It’s been a while since I’ve written. Life just hasn’t been the same since getting real users. I feel like blogging is kind of like deep sleep – it helps you organize your thoughts and recent things you’ve learned. Since launching at TechCrunch40, though, I’ve been facing all kinds of new challenges. Some of that terrain is behind me now, so I have a long list of great things to write about.
I was thinking recently about my grand strategies for life. How do I make really important decisions? What principles do I want to inspire my actions?
First, I want to kick ass. I want to be effective, and that means hitting hard.
I still remember Xobni’s first summer. I worked until about 6am when the sun came up. That forced me to go to sleep. Then I rolled out of bed and started writing code in my boxers. We took a few hours off a week to be social, and we read new Paul Graham essays as they came out, but that was it. That was probably the hardest I’ve ever worked for such a long stretch, and it was really tough. Really tough. But we produced. We laid the ground work for Xobni, and learned a lot about our market, customers, etc. It’s the best and most personal example I have of kicking ass.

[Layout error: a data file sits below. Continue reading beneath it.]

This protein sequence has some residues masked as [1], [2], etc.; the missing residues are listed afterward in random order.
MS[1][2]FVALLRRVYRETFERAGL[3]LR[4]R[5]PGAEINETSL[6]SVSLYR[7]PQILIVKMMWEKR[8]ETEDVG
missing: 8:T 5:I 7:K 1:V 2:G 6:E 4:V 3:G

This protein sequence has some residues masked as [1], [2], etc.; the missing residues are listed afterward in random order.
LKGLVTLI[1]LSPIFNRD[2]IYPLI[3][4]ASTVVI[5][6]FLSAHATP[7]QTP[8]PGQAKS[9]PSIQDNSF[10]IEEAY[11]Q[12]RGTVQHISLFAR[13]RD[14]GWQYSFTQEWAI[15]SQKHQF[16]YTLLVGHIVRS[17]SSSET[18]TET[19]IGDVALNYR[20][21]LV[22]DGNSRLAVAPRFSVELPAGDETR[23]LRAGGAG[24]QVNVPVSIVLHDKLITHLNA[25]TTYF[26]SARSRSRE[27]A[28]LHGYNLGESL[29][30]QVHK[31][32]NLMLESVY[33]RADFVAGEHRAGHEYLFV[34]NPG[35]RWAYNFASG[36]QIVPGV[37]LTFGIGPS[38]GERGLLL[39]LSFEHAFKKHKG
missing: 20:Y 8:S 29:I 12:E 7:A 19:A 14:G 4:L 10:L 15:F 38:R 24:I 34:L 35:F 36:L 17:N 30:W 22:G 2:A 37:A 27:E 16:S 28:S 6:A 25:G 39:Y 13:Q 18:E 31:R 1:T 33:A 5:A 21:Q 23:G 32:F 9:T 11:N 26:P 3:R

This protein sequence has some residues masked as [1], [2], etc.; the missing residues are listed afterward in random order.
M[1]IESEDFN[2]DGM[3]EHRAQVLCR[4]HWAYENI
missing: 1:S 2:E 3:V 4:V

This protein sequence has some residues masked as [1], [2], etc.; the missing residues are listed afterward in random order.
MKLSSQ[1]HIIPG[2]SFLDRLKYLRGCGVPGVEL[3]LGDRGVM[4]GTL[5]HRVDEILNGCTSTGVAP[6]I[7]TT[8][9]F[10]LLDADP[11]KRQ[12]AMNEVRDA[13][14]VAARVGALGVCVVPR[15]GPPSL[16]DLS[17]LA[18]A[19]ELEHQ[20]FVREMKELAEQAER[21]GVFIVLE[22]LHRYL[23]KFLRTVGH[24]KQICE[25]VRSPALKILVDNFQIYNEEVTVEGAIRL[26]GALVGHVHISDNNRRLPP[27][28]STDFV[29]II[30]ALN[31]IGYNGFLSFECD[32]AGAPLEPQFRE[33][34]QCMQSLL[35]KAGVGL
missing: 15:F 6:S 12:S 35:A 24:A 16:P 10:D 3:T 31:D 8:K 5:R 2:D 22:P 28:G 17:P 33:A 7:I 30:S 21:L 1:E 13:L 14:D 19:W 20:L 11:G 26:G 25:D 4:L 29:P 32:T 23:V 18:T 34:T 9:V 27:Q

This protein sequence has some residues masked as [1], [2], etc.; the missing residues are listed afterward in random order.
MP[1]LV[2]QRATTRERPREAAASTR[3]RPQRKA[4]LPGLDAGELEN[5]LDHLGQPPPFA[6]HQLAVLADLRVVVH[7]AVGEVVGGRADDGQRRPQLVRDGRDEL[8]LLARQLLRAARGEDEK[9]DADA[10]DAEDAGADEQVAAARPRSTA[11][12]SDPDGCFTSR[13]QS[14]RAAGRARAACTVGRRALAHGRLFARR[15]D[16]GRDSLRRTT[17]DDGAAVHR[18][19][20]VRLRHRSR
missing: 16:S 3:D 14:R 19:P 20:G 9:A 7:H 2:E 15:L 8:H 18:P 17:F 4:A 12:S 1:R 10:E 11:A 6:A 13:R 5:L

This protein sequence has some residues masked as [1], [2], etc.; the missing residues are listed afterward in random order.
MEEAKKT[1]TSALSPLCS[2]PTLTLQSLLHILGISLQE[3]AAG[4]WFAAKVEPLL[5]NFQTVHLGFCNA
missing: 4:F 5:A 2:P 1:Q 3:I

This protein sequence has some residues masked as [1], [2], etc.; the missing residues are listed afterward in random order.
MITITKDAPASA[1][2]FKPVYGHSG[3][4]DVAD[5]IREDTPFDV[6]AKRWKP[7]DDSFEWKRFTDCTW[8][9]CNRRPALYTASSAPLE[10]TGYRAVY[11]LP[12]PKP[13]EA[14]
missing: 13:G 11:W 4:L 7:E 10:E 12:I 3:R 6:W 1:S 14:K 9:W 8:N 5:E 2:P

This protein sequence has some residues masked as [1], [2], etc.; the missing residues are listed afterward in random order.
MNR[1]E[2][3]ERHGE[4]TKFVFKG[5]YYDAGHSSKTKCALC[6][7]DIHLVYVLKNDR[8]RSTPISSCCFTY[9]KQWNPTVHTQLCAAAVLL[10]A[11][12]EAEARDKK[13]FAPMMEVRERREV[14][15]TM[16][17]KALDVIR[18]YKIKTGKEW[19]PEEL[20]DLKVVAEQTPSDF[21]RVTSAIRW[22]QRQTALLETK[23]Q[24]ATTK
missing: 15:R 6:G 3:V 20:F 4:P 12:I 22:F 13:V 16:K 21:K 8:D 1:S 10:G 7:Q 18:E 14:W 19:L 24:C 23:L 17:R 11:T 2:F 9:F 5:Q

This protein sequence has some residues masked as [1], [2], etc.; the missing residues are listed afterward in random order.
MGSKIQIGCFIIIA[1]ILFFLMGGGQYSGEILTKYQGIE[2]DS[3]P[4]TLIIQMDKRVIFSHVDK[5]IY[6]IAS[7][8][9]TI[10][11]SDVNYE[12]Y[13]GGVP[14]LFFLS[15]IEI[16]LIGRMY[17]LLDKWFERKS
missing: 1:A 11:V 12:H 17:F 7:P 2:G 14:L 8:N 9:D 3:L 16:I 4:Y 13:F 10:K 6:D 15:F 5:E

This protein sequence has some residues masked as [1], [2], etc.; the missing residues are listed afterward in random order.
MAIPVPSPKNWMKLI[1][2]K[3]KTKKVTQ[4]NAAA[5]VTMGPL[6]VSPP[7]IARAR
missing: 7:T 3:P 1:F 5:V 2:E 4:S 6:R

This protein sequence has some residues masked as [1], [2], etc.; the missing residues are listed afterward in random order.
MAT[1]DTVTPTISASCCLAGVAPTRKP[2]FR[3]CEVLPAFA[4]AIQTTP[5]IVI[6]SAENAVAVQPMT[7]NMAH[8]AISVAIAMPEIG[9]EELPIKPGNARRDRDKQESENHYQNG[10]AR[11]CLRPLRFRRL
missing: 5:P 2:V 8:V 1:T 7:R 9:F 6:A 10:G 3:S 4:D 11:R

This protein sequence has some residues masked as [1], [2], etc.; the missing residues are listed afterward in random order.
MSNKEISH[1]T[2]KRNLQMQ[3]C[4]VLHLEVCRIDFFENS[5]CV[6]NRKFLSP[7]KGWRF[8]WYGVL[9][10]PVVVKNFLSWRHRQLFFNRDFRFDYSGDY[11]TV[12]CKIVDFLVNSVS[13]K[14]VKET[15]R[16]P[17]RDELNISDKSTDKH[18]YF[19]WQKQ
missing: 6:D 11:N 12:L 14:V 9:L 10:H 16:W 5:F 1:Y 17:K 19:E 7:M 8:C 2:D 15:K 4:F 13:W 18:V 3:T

Kicking ass is about being effective. The other two principles relate to what I want to kick ass at.
Second, I want to always learn. Most people who join Xobni do so because it’s an amazing learning opportunity. Matt left grad school because he’d learn more starting a company. Gabor left Google because he wanted to escape the politics and big company environment. Etc. It’s a great principle because all of these guys are now better equipped to kick ass.
Finally, I want to be a missionary. Spread the word about what’s good and true. If a new grad is considering two career options, I’d love to offer whatever experience I have to help them make a good decision. If someone is raising money, I want them set up for success.
These are small examples. They get bigger. Look to Bill Gates’ latest philanthropic efforts for an example of a missionary. He has conviction that the world needs to change, and he’s up in arms. That’s an awesome example.
Paul Graham thinks that more young hackers should start startups, so he started Y Combinator. You can tell that he legitimately wants to improve the state of things. It’s just evident to anyone paying attention. He’s not interested in money. He’s interested in spreading what’s good.